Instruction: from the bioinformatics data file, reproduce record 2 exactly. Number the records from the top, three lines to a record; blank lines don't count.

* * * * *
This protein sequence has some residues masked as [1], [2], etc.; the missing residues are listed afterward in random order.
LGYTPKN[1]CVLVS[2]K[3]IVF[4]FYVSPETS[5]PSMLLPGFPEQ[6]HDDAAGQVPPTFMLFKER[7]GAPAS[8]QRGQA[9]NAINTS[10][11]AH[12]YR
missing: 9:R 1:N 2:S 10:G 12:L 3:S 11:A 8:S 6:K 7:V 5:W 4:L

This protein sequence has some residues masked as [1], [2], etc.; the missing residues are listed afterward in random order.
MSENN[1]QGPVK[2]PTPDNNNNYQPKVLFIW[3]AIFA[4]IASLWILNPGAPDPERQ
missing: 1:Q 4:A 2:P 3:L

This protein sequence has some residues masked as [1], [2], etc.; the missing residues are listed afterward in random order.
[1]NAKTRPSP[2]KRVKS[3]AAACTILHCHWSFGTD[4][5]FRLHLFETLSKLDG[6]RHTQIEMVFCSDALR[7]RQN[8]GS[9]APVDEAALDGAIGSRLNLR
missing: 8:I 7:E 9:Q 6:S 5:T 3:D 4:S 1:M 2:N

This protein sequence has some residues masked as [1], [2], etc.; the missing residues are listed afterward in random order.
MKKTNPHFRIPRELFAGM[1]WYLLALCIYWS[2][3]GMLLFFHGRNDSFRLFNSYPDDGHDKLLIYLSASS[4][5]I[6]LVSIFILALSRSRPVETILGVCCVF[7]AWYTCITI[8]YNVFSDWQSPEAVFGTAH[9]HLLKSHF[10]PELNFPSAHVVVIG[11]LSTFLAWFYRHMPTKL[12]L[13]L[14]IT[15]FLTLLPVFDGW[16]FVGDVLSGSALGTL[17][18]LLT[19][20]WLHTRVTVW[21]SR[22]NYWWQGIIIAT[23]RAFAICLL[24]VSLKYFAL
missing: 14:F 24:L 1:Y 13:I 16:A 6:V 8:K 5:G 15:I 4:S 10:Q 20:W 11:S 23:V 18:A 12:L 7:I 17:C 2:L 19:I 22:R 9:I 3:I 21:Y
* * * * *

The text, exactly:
This protein sequence has some residues masked as [1], [2], etc.; the missing residues are listed afterward in random order.
MSENN[1]QGPVK[2]PTPDNNNNYQPKVLFIW[3]AIFA[4]IASLWILNPGAPDPERQ
missing: 1:Q 4:A 2:P 3:L